AOC CU34G2X Curved Gaming Monitor Review: Speed, Immersion and HDR

The speed you need, but HDR’s lacking.

AOC CU34G2X Curved Gaming Monitor
(Image: © Shutterstock, AOC)

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 The CU34G2X ships in its Standard picture with the color temp set to Warm and gamma on preset 1. This is the best combination of settings as it delivers astounding out-of-box accuracy. 

Grayscale and Gamma Tracking

We describe our grayscale and gamma tests in detail here.

For an uncalibrated monitor, it doesn’t get much better than this for our grayscale and gamma tracking tests. Only at 100% brightness did the CU34G2X falter with a small rise in green, but that’s something only our i1 Pro spectrophotometer can see. Gamma was also perfect with only the tiniest deviations from the 2.2 line, again, an invisible error. AOC delivered on the numbers shown in the included calibration data sheet.

For SDR games and video, sRGB (2nd chart) is the correct color gamut to use. You’ll find the sRGB option in the color temp menu under Color Setup While many users opt for the larger DCI-P3 color space when viewing any content, color purists prefer using an accurate gamut option, and the CU34G2X provides this. There are no visible errors in the grayscale tracking test, and only 10% brightness shows an error of being too light. While that error helped bring out shadow detail, some dark scenes looked slightly washed out. You can compensate for this by reducing the Shadow Control slider in the Game Setting menu. That will make blacks a little truer. This is still great performance though. 


The CU34G2X easily took first place in the uncalibrated grayscale test with a super low 0.60dE result. All monitors except the AG493UCX had no visible issues before calibration. After adjustment, the FI27Q pipped ahead by a nose in the DCI-P3 mode. The AOC’s sRGB mode isn’t adjustable but still comes in with a very low error of just 1.31dE.

The top four screens deliver excellent gamma tracking with a tight range of values. The CU34G2X postrf a perfect 2.2 average score, with the BenQ and Aorus screens falling slightly behind. Gamma is important not only to shadow and highlight detail but to color tracking too, and the AOC excelled here.

Color Gamut Accuracy

For details on our color gamut testing and volume calculations, click here.

The CU34G2X was equally impressive in our color gamut tests. Both the native DCI-P3 and sRGB modes showed slight under-saturation in blue and magenta but compensated for it with extra luminance for those colors. The net effect is an extremely low error level in both cases. Green also came up slightly short in the DCI gamut. This is a common behavior for monitors with extended color. 


Thanks to careful tuning of color luminance levels, the CU34G2X managed very low errors of 1.28dE for sRGB and 1.98 for DCI-P3 after calibration to 200 nits. This is professional monitor territory for sure. Images looked natural and well-detailed with color that never looked overblown or washed out.

Since the CU34G2X’s primaries are slightly under-saturated, DCI gamut volume suffers a bit. 81.26% DCI-P3 coverage is a bit behind the latest extended color displays we’ve reviewed. The 95.03% score for sRGB is also due to its under-saturated blue primary. While these aren’t major issues, we’d like to see a tad more color saturation in general.

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Christian Eberle
Contributing Editor

Christian Eberle is a Contributing Editor for Tom's Hardware US. He's a veteran reviewer of A/V equipment, specializing in monitors. Christian began his obsession with tech when he built his first PC in 1991, a 286 running DOS 3.0 at a blazing 12MHz. In 2006, he undertook training from the Imaging Science Foundation in video calibration and testing and thus started a passion for precise imaging that persists to this day. He is also a professional musician with a degree from the New England Conservatory as a classical bassoonist which he used to good effect as a performer with the West Point Army Band from 1987 to 2013. He enjoys watching movies and listening to high-end audio in his custom-built home theater and can be seen riding trails near his home on a race-ready ICE VTX recumbent trike. Christian enjoys the endless summer in Florida where he lives with his wife and Chihuahua and plays with orchestras around the state.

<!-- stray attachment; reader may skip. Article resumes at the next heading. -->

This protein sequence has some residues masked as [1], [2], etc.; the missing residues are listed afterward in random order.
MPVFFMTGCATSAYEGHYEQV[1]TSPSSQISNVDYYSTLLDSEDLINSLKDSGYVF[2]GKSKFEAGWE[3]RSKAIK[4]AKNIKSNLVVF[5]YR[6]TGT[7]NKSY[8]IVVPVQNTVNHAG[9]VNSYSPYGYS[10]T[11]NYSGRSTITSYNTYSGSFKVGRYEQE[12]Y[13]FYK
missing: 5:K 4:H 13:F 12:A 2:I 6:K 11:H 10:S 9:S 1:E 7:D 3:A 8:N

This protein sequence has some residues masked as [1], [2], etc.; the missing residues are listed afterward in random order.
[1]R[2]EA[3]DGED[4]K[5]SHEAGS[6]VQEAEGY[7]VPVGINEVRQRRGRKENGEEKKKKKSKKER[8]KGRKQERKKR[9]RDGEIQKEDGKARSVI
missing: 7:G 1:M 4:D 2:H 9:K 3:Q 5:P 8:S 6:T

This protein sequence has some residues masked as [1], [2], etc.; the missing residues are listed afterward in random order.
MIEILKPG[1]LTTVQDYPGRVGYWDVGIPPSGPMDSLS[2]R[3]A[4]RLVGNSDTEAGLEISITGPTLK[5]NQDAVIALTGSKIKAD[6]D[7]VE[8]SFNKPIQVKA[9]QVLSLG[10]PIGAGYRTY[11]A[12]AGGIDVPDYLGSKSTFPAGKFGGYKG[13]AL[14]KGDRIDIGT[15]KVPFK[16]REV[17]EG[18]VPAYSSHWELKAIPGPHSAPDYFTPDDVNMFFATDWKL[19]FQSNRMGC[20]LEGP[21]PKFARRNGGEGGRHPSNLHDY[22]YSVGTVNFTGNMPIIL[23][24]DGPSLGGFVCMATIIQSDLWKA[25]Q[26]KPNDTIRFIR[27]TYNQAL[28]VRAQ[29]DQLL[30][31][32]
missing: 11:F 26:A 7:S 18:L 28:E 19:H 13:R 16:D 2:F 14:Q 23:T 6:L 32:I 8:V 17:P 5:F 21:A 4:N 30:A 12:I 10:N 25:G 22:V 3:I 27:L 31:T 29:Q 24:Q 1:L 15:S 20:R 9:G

• DookieDraws
    I thought for sure I had already read a review on Tom's for this monitor, not long ago. Hmmmmmmmmm. I've also been looking at this monitor very hard lately. But there are others I'm looking at as well. This seems to be a well like monitor, from what I have read around the web.
  • colson79
    Some of the quotes make me laugh. Such as

    "While the best VR headsets still provide a greater sense of sensory deprivation, a curved 21:9 screen manages to capture much of that feeling without a bulky apparatus on your head"

    I have a widescreen monitor and a VR headset. While I love widescreen monitors they don't even come close to the impressiveness of VR. Not even a little bit.
  • MaCk0y
    It seems all the stock for this monitor went to reviewers. I bought this monitor in February and I think I won't get it before next year.
  • cchant00
    did I miss it or were the recommended settings not listed?
  • MaCk0y
    Monitor arrived. :)
  • Meerov84
    Admin said:
    The AOC CU34G2X combines a 34-inch 21:9 curved VA panel with 144Hz, Adaptive-Sync and HDR. It promises high performance for gamers seeking the immersion of an ultra-wide display.

    AOC CU34G2X Curved Gaming Monitor Review: Speed, Immersion and HDR : Read more
    I got this monitor and it is good, however I notice the slower pixel response and some ghosting, do you recommend I get the VIOTEK GNV34DBE instead? If the Viotek has a better and faste r panel I can live with the nonadjustable stand until I get a monitor arm. Thank you